Gillow History, Family Crest & Coats of Arms
- Origins Available:
Early Origins of the Gillow family
The surname Gillow was first found in Northampton where they held a family seat as Lords of the Manor. The Saxon influence of English history diminished after the Battle of Hastings in 1066. The language of the courts was French for the next three centuries and the Norman ambience prevailed. But Saxon surnames survived and the family name was first referenced in the year 1402 where Thomas Gyllowe held estates.
Important Dates for the Gillow family
This web page shows only a small excerpt of our Gillow research. Another 104 words (7 lines of text) covering the years 1455, 1487, 1501, 1704, and 1772 are included under the topic Early Gillow History in all our PDF Extended History products and printed products wherever possible.
Gillow Spelling Variations
Spelling variations of this family name include: Gillow, Gilow, Gyllow, Gylow, Gilloe, Gillough, Gilough, Giloe, Gillot, Gillott and many more.
Early Notables of the Gillow family (pre 1700)
More information is included under the topic Early Gillow Notables in all our PDF Extended History products and printed products wherever possible.
Gillow migration to the United States
Some of the first settlers of this family name were:
Gillow Settlers in United States in the 17th Century
- Benjamin Gillow and John Gillow, who arrived in Lynn, Massachusetts in 1637
- Benjamin Gillow, who arrived in Lynn, Massachusetts in 1637 
- John Gillow, who landed in Lynn, Massachusetts in 1637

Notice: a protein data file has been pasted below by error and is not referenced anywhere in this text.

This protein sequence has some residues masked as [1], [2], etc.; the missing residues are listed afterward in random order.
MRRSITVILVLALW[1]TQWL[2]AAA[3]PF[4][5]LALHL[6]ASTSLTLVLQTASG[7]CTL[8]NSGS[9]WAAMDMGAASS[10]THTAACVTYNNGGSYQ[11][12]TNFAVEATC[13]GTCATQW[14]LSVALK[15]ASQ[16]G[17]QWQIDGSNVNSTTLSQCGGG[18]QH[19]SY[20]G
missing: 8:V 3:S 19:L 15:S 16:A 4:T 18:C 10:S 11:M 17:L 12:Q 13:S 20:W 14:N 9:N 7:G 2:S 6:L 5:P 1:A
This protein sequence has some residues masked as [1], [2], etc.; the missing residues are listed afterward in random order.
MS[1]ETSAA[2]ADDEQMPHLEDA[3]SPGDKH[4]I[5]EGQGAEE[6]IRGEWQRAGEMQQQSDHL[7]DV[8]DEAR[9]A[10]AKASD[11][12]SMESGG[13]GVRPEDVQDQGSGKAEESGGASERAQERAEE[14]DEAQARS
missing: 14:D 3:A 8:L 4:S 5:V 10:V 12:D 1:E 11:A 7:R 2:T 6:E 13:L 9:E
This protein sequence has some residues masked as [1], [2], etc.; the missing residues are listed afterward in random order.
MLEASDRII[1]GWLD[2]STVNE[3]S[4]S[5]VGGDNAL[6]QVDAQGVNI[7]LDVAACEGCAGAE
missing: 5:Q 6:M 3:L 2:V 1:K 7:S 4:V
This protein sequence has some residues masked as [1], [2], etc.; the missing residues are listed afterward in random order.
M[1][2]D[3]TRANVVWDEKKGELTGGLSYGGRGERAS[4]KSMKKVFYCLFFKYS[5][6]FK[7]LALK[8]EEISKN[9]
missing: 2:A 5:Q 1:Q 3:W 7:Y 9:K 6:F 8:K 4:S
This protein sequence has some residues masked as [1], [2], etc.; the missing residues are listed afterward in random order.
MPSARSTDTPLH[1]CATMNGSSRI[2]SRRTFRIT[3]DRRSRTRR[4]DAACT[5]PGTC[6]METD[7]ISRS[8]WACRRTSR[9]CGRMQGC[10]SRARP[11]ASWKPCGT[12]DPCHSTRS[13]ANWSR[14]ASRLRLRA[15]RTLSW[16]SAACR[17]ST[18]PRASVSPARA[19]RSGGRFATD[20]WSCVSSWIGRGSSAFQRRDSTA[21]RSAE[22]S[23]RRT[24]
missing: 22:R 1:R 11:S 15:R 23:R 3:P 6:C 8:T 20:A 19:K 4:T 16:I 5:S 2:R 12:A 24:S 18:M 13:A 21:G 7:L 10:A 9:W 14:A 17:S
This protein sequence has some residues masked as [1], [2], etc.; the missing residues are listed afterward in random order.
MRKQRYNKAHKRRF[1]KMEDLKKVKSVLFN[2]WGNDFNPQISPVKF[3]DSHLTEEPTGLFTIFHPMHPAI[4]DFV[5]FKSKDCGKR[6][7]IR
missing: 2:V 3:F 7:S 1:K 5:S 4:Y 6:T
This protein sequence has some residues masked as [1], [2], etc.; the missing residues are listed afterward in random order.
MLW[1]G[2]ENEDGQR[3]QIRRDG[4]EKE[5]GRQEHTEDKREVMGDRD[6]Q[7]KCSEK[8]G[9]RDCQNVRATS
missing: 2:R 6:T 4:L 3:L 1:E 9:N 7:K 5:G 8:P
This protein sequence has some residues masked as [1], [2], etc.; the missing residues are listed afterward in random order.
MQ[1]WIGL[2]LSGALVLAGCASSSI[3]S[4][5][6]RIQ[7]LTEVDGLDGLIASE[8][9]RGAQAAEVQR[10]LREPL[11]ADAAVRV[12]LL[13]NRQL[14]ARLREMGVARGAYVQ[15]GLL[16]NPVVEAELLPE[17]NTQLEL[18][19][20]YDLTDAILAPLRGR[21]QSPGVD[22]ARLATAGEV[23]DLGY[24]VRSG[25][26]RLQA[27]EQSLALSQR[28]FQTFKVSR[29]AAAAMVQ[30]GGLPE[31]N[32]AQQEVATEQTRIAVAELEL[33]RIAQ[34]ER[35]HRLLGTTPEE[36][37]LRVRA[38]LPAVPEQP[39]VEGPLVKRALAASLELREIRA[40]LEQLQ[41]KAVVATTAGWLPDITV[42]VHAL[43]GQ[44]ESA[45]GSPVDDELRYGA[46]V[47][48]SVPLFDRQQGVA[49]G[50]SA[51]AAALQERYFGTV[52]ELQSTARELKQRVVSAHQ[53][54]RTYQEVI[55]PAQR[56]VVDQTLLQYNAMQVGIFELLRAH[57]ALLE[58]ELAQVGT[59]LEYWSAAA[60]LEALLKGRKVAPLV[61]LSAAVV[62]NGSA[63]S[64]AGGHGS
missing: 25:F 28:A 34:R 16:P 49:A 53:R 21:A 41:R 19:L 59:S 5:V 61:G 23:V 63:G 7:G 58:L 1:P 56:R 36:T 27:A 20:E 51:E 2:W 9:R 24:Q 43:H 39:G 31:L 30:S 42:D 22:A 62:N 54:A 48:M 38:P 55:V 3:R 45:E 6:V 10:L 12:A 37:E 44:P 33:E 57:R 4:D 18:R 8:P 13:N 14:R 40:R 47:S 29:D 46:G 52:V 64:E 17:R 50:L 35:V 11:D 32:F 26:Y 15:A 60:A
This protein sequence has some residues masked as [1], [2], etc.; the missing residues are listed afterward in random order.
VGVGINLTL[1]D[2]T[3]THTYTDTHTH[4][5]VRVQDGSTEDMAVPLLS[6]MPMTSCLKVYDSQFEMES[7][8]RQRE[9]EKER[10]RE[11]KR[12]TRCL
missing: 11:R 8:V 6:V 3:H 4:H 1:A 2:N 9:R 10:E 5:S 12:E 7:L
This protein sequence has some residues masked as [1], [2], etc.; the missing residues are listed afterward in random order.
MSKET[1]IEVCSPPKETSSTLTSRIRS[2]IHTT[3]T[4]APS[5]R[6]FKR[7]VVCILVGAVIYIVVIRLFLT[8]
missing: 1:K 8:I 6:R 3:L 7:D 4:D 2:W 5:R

- Thomas Gillow, who arrived in Lynn, Massachusetts in 1639 
- Thomas Gillow, who settled in Lynn, Massachusetts in 1639
Gillow Settlers in United States in the 19th Century
- Alexander Gillow, who arrived at Philadelphia in 1811
- William Gillow, who was on record in New York in 1812
- William Gillow, aged 28, who landed in New York in 1812 
Gillow migration to New Zealand
Emigration to New Zealand followed in the footsteps of the European explorers, such as Captain Cook (1769-70): first came sealers, whalers, missionaries, and traders. By 1838, the British New Zealand Company had begun buying land from the Maori tribes, and selling it to settlers, and, after the Treaty of Waitangi in 1840, many British families set out on the arduous six month journey from Britain to Aotearoa to start a new life. Early immigrants include:
Gillow Settlers in New Zealand in the 19th Century
- J. Gillow, British settler travelling from London aboard the ship "Nourmahal" arriving in Dunedin, Otaga, South Island, New Zealand on 5th May 1858 
- Mr. Edward Gillow, British settler travelling from London aboard the ship "Nourmahal" arriving in Dunedin, Otaga, South Island, New Zealand on 5th May 1858 
Contemporary Notables of the name Gillow (post 1700)
- Harry L. Gillow, American politician, Mayor of Port Huron, Michigan, 1946 
- Joseph Gillow (1850-1921), English historical and archaeological writer
- ^ Filby, P. William, Meyer, Mary K., Passenger and immigration lists index : a guide to published arrival records of about 500,000 passengers who came to the United States and Canada in the seventeenth, eighteenth, and nineteenth centuries. 1982-1985 Cumulated Supplements in Four Volumes Detroit, Mich. : Gale Research Co., 1985, Print (ISBN 0-8103-1795-8)
- ^ New Zealand Yesteryears Passenger Lists 1800 to 1900 (Retrieved 17th October 2018). Retrieved from http://www.yesteryears.co.nz/shipping/passlist.html
- ^ The Political Graveyard: Alphabetical Name Index. (Retrieved 2015, October 23) . Retrieved from http://politicalgraveyard.com/alpha/index.html